The Cyber Resilience Imperative

By Neal Humphrey, VP, Market Strategy

Estimated Reading Time: 6 minutes

Better Evaluation of Risk, Improved Response, and Continuous Improvement

From the beginning of the Cybersecurity issue the industry has been focused on defending and responding to the latest threat to knock on the door of the business. Trying to find better tools, technology, and processes to get ahead of the next attack, and striving for the goal of a proactive defense. While this has led to effective defenses, it has not “fixed the glitch”. Recent Harvard Business Review research from May of 2023 points out that:

“We surveyed 600 board members about their attitudes and activities around cybersecurity. Our research shows that despite investments of time and money, most directors (65%) still believe their organizations are at risk of a material cyberattack within the next 12 months, and almost half believe they are unprepared to cope with a targeted attack. Unfortunately, this growing awareness of cyber risk is not driving better preparedness.”

Harvard Business Review

Preparedness is an important word to use when we think about cyber resilience vs cybersecurity. Preparedness allows us to consider not only what we are configured to defend and respond against, but more importantly how are we going to respond and recover from things that we were unsuccessful in stopping? Cyber resilience is based on being proactive in dealing with the impact of a bad day in cybersecurity and the planning and testing of resilience steps to recover and bring the business back into operation as quickly as possible.

Stopping the Bad

Cybersecurity has always been focused on “stopping the bad thing from happening.” The trouble is that this method doesn’t always work. In our ever changing and advancing world, bad things proliferate, and defenses advance, but generally not at the same speed. It’s been said that defenders have to be right all the time, but attackers only have to be right once to be successful.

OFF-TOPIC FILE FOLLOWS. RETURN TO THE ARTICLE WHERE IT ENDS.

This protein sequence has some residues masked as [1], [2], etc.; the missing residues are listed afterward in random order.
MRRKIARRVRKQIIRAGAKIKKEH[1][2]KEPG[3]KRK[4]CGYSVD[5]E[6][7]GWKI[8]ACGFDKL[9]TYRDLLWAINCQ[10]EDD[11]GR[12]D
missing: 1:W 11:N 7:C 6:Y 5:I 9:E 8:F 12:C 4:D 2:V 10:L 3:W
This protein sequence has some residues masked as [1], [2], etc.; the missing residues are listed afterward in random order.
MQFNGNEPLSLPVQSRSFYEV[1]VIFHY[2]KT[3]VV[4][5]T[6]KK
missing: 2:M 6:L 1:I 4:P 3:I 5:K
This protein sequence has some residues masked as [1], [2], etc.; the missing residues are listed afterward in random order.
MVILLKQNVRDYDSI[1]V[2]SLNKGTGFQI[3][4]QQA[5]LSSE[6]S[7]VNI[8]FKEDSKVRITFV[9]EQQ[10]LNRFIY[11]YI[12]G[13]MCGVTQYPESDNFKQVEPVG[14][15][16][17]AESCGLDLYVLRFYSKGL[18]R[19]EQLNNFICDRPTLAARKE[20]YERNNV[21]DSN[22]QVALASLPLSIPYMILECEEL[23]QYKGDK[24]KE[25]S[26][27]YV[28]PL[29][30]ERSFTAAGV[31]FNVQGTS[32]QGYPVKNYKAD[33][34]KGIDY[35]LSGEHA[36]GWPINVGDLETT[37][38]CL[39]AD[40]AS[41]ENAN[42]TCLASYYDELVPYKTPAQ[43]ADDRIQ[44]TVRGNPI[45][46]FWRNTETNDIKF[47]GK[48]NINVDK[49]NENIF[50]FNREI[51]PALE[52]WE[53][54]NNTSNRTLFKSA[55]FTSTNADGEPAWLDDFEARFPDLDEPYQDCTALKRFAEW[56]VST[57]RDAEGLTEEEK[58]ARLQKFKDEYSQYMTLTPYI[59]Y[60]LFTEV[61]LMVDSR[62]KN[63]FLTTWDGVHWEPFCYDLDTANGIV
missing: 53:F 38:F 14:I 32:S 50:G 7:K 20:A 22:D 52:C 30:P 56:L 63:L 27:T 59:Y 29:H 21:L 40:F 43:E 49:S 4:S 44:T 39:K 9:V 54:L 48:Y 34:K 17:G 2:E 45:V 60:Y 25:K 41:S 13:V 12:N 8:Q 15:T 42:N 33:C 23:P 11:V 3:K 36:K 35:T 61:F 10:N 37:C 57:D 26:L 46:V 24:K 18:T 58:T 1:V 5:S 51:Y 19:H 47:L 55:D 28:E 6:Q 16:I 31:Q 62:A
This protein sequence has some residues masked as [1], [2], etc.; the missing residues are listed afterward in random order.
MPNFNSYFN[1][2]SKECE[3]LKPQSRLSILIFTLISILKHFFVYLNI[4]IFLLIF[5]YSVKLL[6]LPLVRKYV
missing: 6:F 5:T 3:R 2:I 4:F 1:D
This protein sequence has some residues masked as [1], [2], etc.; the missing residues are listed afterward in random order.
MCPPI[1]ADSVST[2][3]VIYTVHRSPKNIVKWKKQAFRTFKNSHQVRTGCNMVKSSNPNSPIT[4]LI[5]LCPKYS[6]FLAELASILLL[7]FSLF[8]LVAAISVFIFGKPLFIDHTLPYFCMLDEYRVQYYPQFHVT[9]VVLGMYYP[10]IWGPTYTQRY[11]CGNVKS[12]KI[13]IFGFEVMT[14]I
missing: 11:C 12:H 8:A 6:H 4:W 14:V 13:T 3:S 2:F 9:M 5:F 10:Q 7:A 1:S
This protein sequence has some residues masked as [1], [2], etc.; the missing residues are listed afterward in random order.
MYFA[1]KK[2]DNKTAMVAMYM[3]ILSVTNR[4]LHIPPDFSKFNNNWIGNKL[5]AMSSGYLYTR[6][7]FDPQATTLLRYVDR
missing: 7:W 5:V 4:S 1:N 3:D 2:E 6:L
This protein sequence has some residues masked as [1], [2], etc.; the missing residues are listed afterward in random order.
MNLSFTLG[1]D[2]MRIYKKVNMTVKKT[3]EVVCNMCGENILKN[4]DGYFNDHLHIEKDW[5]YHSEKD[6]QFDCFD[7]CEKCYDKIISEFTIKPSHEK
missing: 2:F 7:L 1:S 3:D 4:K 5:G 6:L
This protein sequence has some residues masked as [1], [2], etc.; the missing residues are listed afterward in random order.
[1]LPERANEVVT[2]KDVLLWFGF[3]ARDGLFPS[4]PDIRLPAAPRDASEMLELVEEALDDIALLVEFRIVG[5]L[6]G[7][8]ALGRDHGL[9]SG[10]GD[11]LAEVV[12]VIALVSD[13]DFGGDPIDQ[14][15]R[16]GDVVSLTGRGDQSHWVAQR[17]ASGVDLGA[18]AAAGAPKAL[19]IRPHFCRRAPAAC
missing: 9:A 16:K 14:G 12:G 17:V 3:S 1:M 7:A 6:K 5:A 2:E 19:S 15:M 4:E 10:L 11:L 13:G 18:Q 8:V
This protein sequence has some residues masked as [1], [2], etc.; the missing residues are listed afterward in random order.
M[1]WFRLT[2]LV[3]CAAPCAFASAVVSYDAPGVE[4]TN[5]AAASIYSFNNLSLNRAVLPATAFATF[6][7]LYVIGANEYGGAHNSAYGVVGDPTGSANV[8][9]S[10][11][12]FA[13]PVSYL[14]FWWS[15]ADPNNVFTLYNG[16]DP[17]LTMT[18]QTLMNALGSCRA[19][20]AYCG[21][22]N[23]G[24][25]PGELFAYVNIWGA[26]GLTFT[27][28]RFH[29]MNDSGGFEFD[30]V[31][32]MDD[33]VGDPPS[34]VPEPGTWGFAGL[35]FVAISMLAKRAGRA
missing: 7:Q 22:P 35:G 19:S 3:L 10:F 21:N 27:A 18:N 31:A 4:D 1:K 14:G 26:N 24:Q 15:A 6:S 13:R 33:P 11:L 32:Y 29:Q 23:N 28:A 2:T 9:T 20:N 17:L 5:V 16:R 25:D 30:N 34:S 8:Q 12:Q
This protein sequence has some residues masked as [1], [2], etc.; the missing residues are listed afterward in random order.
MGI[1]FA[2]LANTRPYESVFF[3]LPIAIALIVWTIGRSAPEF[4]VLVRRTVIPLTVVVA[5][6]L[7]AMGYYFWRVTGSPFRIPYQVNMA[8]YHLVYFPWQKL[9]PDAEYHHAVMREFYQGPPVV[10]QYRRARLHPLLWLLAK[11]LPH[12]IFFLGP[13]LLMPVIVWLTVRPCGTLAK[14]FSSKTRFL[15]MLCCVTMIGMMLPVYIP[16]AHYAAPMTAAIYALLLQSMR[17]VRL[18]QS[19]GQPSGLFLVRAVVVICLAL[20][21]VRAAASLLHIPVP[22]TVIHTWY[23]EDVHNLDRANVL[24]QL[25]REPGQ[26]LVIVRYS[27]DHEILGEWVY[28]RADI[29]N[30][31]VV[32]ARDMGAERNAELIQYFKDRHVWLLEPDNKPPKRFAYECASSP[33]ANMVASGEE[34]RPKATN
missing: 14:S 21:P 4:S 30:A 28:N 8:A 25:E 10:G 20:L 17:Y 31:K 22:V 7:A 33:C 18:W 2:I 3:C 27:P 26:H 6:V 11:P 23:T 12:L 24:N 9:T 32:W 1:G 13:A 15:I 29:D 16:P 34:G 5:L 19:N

Cyber resilience is the admission of this fact, and the recognition that while we can prevent many attacks from being successful, we need the capability to anticipate and prepare for successful attacks, weather attacks with a minimum blast radius, and ultimately learn something, to improve our cybersecurity posture to ensure that the next attack does even less damage than the one before.

A cyber resilient enterprise is one that understands their business relies on the understanding and preparation of their cyber and IT infrastructure. They have identified the magnitude of risk to their business that interruptions in that infrastructure represent, and they are focused not simply on prevention, but on minimizing the impact of what they cannot prevent, and planning their response or remediation to the issues that get through.

To change their focus to resilience as the primary goal of cybersecurity, directors could ask their operating leaders to create a vision for how the company will respond and recover when an attack occurs. Minimization of the possibility of a successful cyberattack in the first place should only be the secondary goal.

Harvard Business Review

The Deepwatch commitment to cyber resilience includes not only responding to cyber threats, but also actively preparing and equipping organizations to withstand, adapt, and thrive in the face of evolving security challenges. Proactive cyber resilience encompasses a holistic approach that combines advanced technology, expert analysis, strategic planning, and continuous improvement.

The Cyber Resilience Journey

Resilience is a concept we understand in other areas of our lives. Businesses seek resilience in the face of recession or fickle consumers. Many seek resilience against the declines inherent in aging. Our structures are built in different areas of the country to be resilient against the prevalent weather threats for their area – hurricanes, tornados, earthquakes, blizzards, extreme heat, extreme cold, and the like. Deepwatch is the measured, managed path to cyber resilience for our customers who recognize this same approach is appropriate for their business.

Cyber resiliency as defined by NIST is the ability to anticipate, withstand, recover from, and adapt to adverse conditions, stresses, attacks, or compromises on systems that use or are enabled by cyber resources.1 The Deepwatch Managed Security PlatformTM delivers on each of these four pillars of cyber resilience. (1. Source: NIST SP 800-160.)

As we review the market, we are seeing different organizations attempt to operationalize the concept of cyber resilience. Recently Kumar Avijit from the Everest Group broke cyber resilience down into “5 Rs” Read, Respond, Recover, Reinforce, and Revamp”.

While a majority of C-suite executives concentrate on preventive controls and response, equal importance needs to be allocated to the recovery, revamp, and reinforcement stages of cyber resilience. For any business, having a comprehensive cyber resilience strategy is critical in safeguarding long-term viability and success.